Near-field generalization of the blackbody concept
How much radiant heat can two bodies exchange? For 150 years, the Stefan–Boltzmann Limit — achievable only with blackbodies — has provided an answer at macroscopic distances. At nanoscale separations, it has long been known that greater-than-blackbody transfer is possible, but general limits to this process have not been known, and the computational complexity of fluctuational electrodynamics has prevented systematic study.
In this work we:
- Derived fundamental, shape-independent limits to near-field radiative heat transfer. The limits depend only on the material parameters and separation distance of the bodies.
- Provided examples of structures that approach the limits in idealized cases.
- Demonstrated that the simple and high-symmetry systems studied to date fall far short of our bounds.
- Showed that achieving the bounds would transform the experimental landscape of radiative heat transfer, with significant potential for thermal extraction applications, particularly thermophotovoltaics.
Further coverage of this work: APS Physics Viewpoint, MIT News article
Design principles for solar cells
- Demonstrated that the SQ limits are not robust: small imperfections, in material quality or optical design, lead to significant voltage and efficiency penalties.
- Showed the importance of light extraction to achieving a high voltage, such that a good solar cell must be a good LED.
- Developed efficiency limits that incorporate internal imperfections, building upon the SQ limits and increasing their utility.
Paper: Strong Internal and External Luminescence as Solar Cells Approach the Shockley-Queisser Limit [ doi | pdf ]
Research Highlight: The Opto-Electronics of Solar Cells [ pdf ]
Fundamental limits to optical response in absorptive systems
Metals interact strongly with electromagnetic radiation. They support subwavelength resonances that have generated interest in the field of "plasmonics" for more than a decade, but which are also damped by material loss. A long-standing question has been the extent to which resonant enhancement can overcome material loss. Here we:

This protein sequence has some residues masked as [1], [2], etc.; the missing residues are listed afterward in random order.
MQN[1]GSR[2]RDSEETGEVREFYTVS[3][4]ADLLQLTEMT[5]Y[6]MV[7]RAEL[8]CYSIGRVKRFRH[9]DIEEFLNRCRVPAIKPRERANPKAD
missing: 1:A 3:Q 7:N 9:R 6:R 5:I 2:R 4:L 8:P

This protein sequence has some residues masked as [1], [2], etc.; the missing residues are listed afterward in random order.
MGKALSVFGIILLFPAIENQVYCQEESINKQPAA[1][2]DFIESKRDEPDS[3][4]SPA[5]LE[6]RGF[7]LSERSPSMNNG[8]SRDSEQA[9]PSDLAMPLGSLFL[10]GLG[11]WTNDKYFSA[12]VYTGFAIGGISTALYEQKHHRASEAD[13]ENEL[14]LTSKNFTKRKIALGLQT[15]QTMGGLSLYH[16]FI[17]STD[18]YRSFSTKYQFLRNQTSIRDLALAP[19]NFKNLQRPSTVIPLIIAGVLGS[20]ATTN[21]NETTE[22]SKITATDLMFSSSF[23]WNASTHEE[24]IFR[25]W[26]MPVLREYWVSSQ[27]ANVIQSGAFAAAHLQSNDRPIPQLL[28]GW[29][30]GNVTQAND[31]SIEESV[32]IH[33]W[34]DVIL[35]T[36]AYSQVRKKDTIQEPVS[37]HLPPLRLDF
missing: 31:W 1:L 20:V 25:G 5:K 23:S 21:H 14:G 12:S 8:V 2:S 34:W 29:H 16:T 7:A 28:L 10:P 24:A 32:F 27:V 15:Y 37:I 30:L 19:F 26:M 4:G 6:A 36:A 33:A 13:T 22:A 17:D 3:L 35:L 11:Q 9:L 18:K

- Develop conservation-of-energy arguments that yield new, fundamental limits to the optical response of absorptive systems (including but not limited to metals).
- We derive limits to absorption, scattering, and local density of states enhancements. The limits depend on |χ|2 / Im χ, where χ is the material susceptibility (generalized to include anisotropic/bi-anisotropic materials)
- We show that there are stuctures that approach the limits, and also frequency ranges at which common structures fall orders of magnitude short.
- We compare common metals by the material metric |χ|2 / Im χ across visible and infrared wavelengths.
Computational design of solar-cell surface textures
- Computationally designed surface textures (with ~30 parameters) with angle- and frequency-averaged enhancements of 25, the largest such high-index enhancements achieved to date.
- Showed that at subwavelength scales, designed structures can be better than random ones
- Demonstrated a cutting-edge approach to designing realistic solar cells with many potential degrees of freedom
For the physics of solar cells in the near field, see (led by Avi Niv):
Near-Field Electromagnetic Theory for Solar Cells [ doi | pdf ]
Nanoparticle design: large, tunable response
- Computationlly designed maximum-extinction nanoparticles (over ~1000 degrees of freedom), arriving at new, unique shapes.
- Used quasistatic sum rules to develop fundamental bounds on extinction by nanoparticles.
- Leveraged the bounds to design tailored distributions of particles that can achieve nearly ideal extinction over broad and tunable bandwidths, experimentally demonstrated with Ag nanodisks over three visible-wavelength windows. (Led by Emma Anquillare.)
- Experimental and analytical design of coherent plasmon-exciton coupling in J-aggregate-on-metal systems, demonstrating dark-state formation. (Led by Brendan DeLacy.)
Fundamental Limits to Extinction by Metallic Nanoparticles [ doi | pdf ]
Computational design and experimental demonstration of tunable extinction (led by Emma Anquillare)
Efficient broad- and tunable-bandwidth optical extinction via ... (Submitted) [ arxiv | pdf ]
Expt. + computation for plasmon-exciton coupling (led by Brendan DeLacy)
Coherent Plasmon-Exciton Coupling in Silver Platelet-J-aggregate Nanocomposites [ doi | open-access link ]
All-dielectric cloaking structures
- Performed three-dimensional large-scale topology optimization (over hundreds of degrees of freedom) to design non-magnetic cloaking structures.
- Leveraged practical (application-oriented) tradeoffs—frequency bandwidth, angular bandwith, etc. vs. material complexity—to achieve simpler ``cloaking'' designs that are readily achievable experimentally.
- Demonstrated very low scattering cross-sections even with highly lossy metals, with designs very different from those used for perfect metals.
(See also the paper by Sigmund et. al., similar work that appeared in print at roughly the same time that this work was first presented.)
Computational design for silicon photonics, HAMR
- Design of a waveguide splitter—the most compact designed to date—to split energy at 1550nm wavelength with minimal (less than 0.07 dB) insertion loss. (Led by Chris Keraly.)
- Design of an optimal-delivery structure for maximum absorption in a small spot-size, critical for heat-assisted magnetic recording (HAMR), the next-generation hard-drive technology. (Led by Samarth Bhargava.)
Adjoint shape optimization applied to Electromagnetic design [ doi | pdf ]
Inverse Design of Optical Antennas for Sub-Wavelength Energy Delivery [ doi | pdf ]